Record Details

An Approach for Performance Assessments of Extravehicular Activity Gloves
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Author and Affiliation:
Aitchison, Lindsay(NASA Johnson Space Center, Houston, TX, United States);
Benosn, Elizabeth(Wyle Integrated Science and Engineering Group, Houston, TX, United States)
Abstract: The Space Suit Assembly (SSA) Development Team at NASA Johnson Space Center has invested heavily in the advancement of rear-entry planetary exploration suit design but largely deferred development of extravehicular activity (EVA) glove designs, and accepted the risk of using the current flight gloves, Phase VI, for unique mission scenarios outside the Space Shuttle and International Space Station (ISS) Program realm of experience. However, as design reference missions mature, the risks of using heritage hardware have highlighted the need for developing robust new glove technologies. To address the technology gap, the NASA Game-Changing Technology group provided start-up funding for the High Performance EVA Glove (HPEG) Project in the spring of 2012. The overarching goal of the HPEG Project is to develop a robust glove design that increases human performance during EVA and creates pathway for future implementation of emergent technologies, with specific aims of increasing pressurized mobility to 60% of barehanded capability, increasing the durability by 100%, and decreasing the potential of gloves to cause injury during use. The HPEG Project focused initial efforts on identifying potential new technologies and benchmarking the performance of current state of the art gloves to identify trends in design and fit leading to establish standards and metrics against which emerging technologies can be assessed at both the component and assembly levels. The first of the benchmarking tests evaluated the quantitative mobility performance and subjective fit of two sets of prototype EVA gloves developed ILC Dover and David Clark Company as compared to the Phase VI. Both companies were asked to design and fabricate gloves to the same set of NASA provided hand measurements (which corresponded to a single size of Phase Vi glove) and focus their efforts on improving mobility in the metacarpal phalangeal and carpometacarpal joints. Four test subjects representing the design-to hand anthropometry completed range of motion, grip/pinch strength, dexterity, and fit evaluations for each glove design in pressurized conditions, with and without thermal micrometeoroid garments (TMG) installed. This paper provides a detailed description of hardware and test methodologies used and lessons learned.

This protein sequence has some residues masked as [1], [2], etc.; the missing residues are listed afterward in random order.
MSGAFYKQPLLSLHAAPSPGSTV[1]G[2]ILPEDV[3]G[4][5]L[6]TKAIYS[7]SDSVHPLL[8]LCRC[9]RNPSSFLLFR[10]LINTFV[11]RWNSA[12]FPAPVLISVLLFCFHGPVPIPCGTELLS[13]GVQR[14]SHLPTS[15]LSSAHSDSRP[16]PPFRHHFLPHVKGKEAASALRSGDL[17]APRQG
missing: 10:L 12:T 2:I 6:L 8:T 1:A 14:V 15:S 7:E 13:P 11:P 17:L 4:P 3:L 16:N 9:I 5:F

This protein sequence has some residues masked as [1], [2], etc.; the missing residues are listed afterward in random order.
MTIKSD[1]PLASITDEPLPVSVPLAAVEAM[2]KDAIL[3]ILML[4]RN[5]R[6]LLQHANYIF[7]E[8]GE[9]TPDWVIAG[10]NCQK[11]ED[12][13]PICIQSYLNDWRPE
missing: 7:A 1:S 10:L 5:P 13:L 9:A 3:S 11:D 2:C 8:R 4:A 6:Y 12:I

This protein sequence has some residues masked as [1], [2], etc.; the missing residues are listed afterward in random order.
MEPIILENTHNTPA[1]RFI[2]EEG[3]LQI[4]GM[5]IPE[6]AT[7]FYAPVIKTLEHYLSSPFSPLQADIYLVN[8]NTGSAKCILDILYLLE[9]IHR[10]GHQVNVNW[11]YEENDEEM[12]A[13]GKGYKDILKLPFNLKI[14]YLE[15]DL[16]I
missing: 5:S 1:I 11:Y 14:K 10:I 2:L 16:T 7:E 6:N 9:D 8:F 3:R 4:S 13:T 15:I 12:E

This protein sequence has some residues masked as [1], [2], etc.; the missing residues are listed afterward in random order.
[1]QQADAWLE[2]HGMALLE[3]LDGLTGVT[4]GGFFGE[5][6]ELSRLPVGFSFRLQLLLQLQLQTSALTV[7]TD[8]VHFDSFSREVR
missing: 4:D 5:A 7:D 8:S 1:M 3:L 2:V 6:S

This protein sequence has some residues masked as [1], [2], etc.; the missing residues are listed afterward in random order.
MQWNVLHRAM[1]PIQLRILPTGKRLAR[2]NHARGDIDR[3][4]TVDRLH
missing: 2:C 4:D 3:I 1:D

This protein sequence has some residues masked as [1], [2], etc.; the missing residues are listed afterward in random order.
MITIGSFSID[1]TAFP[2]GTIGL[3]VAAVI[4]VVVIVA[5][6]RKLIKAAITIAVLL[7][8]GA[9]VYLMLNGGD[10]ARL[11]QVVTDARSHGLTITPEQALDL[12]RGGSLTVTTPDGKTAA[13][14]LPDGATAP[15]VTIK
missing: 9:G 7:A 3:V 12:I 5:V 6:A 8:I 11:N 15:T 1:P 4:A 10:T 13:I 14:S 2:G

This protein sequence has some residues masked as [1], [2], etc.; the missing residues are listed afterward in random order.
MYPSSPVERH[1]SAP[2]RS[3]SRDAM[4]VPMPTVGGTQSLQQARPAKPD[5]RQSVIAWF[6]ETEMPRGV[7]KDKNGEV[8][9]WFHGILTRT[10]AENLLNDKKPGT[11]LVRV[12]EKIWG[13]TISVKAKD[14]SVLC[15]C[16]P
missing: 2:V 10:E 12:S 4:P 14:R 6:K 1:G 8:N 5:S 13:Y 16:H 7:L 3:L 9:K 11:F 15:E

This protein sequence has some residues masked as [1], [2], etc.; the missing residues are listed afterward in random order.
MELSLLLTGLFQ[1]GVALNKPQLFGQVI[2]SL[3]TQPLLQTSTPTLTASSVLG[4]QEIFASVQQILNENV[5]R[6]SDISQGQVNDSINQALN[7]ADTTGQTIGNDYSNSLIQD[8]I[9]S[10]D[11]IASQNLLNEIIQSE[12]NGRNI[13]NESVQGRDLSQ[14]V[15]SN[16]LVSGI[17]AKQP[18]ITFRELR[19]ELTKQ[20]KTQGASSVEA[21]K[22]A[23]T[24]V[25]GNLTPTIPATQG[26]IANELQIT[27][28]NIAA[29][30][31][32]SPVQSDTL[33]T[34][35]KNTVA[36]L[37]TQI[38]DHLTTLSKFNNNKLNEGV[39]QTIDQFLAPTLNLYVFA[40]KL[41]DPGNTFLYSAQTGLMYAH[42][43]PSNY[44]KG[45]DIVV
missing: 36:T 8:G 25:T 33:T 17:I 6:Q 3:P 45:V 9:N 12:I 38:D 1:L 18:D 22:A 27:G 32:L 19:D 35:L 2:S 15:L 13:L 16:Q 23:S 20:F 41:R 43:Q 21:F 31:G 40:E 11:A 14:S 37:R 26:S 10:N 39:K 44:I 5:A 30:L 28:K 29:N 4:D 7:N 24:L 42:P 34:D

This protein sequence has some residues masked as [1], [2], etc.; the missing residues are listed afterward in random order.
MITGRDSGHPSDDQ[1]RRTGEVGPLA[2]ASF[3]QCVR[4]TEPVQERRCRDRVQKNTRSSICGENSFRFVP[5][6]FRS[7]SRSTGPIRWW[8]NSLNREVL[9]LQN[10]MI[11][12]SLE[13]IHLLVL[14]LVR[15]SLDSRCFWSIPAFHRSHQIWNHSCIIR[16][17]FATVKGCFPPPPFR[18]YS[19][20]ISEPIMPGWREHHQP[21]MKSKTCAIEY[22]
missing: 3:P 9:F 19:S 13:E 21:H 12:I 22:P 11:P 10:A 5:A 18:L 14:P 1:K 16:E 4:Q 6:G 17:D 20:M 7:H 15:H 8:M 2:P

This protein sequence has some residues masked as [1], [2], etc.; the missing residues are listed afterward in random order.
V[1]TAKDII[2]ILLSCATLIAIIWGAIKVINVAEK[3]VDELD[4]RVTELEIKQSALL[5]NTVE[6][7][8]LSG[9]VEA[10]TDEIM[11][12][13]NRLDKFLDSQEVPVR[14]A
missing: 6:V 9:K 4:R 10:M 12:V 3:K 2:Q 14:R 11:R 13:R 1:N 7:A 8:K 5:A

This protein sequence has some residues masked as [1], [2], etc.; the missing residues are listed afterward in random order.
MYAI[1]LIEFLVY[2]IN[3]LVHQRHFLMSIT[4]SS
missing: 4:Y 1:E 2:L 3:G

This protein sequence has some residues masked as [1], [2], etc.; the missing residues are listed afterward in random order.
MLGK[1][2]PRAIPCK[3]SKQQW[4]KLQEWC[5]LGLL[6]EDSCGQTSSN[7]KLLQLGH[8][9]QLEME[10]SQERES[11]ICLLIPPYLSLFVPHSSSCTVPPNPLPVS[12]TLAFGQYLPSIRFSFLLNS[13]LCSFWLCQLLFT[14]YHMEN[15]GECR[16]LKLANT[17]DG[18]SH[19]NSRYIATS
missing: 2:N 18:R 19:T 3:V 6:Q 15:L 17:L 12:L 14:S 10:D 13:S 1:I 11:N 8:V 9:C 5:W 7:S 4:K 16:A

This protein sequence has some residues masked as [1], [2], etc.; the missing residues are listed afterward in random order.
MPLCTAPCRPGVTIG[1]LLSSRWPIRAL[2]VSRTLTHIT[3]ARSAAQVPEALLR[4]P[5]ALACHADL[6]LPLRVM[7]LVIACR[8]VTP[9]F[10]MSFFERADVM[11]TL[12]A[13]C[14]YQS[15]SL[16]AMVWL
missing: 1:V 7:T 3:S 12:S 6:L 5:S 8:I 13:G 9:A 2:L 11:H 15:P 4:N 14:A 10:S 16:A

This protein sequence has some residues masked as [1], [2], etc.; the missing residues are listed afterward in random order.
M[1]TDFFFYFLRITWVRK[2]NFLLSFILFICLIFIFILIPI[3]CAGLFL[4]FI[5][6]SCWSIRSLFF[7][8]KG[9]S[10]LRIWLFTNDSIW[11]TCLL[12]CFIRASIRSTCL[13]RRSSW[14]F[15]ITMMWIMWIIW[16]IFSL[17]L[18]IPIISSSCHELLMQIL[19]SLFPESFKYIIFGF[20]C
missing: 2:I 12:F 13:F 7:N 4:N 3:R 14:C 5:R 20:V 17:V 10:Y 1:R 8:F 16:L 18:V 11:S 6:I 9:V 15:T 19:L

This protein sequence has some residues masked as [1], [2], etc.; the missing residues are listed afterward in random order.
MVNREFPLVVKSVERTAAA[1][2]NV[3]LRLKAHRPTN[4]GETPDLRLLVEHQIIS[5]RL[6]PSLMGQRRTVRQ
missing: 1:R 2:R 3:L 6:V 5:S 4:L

Publication Date: Jan 01, 2014
Document ID:
(Acquired Apr 30, 2014)
Report/Patent Number: JSC-CN-29925
Document Type: Conference Paper
Meeting Information: International Conference on Environmental Systems (ICES); 44th; 13-17 Jul. 2014; Tucson, AZ; United States
Meeting Sponsor: Texas Tech Univ.; Lubbock, TX, United States
Paragon Space Development Corp.; Tucson, AZ, United States
American Inst. of Aeronautics and Astronautics; Reston, VA, United States
American Inst. of Chemical Engineers; New York, NY, United States
American Society of Mechanical Engineers; New York, NY, United States
Financial Sponsor: NASA Johnson Space Center; Houston, TX, United States
Description: 1p; In English
Distribution Limits: Unclassified; Publicly available; Unlimited
Rights: Copyright; Distribution as joint owner in the copyright
Availability Notes: Abstract Only
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